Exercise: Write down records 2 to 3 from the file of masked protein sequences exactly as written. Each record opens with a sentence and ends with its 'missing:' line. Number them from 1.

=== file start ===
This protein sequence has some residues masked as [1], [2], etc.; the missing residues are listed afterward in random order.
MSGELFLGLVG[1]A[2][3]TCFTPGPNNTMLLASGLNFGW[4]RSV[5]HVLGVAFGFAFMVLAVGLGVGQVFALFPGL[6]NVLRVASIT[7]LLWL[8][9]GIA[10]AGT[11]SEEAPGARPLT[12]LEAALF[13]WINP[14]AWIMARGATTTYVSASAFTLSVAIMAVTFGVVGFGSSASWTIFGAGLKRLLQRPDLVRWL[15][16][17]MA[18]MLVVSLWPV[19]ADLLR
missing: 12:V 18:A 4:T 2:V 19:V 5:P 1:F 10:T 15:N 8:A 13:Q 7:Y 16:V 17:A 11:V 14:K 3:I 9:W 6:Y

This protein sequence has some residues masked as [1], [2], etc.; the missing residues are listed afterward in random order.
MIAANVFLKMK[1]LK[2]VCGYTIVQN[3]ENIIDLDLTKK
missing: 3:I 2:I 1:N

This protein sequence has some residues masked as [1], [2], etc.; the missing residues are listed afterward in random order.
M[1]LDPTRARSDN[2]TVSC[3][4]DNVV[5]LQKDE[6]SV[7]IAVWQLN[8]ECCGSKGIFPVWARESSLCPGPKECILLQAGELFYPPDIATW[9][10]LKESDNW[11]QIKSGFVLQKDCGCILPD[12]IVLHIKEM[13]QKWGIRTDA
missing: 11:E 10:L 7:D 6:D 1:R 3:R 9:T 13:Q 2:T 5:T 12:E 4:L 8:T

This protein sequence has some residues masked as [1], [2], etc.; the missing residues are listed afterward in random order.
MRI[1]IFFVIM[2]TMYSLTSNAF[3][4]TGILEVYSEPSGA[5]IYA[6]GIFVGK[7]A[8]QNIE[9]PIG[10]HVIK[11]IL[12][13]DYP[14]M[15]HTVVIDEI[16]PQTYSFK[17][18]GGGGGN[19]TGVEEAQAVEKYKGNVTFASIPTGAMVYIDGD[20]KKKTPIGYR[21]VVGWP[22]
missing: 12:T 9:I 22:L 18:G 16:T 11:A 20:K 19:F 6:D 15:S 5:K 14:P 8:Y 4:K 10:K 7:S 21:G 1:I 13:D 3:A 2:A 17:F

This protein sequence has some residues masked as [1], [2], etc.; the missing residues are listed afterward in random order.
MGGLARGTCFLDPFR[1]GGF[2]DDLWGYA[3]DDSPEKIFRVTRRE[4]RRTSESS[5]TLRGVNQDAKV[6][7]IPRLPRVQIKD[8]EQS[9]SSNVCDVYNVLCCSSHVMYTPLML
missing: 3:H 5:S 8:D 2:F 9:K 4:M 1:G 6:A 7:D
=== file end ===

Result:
This protein sequence has some residues masked as [1], [2], etc.; the missing residues are listed afterward in random order.
MIAANVFLKMK[1]LK[2]VCGYTIVQN[3]ENIIDLDLTKK
missing: 3:I 2:I 1:N

This protein sequence has some residues masked as [1], [2], etc.; the missing residues are listed afterward in random order.
M[1]LDPTRARSDN[2]TVSC[3][4]DNVV[5]LQKDE[6]SV[7]IAVWQLN[8]ECCGSKGIFPVWARESSLCPGPKECILLQAGELFYPPDIATW[9][10]LKESDNW[11]QIKSGFVLQKDCGCILPD[12]IVLHIKEM[13]QKWGIRTDA
missing: 11:E 10:L 7:D 6:D 1:R 3:R 9:T 13:Q 2:T 5:T 12:E 4:L 8:T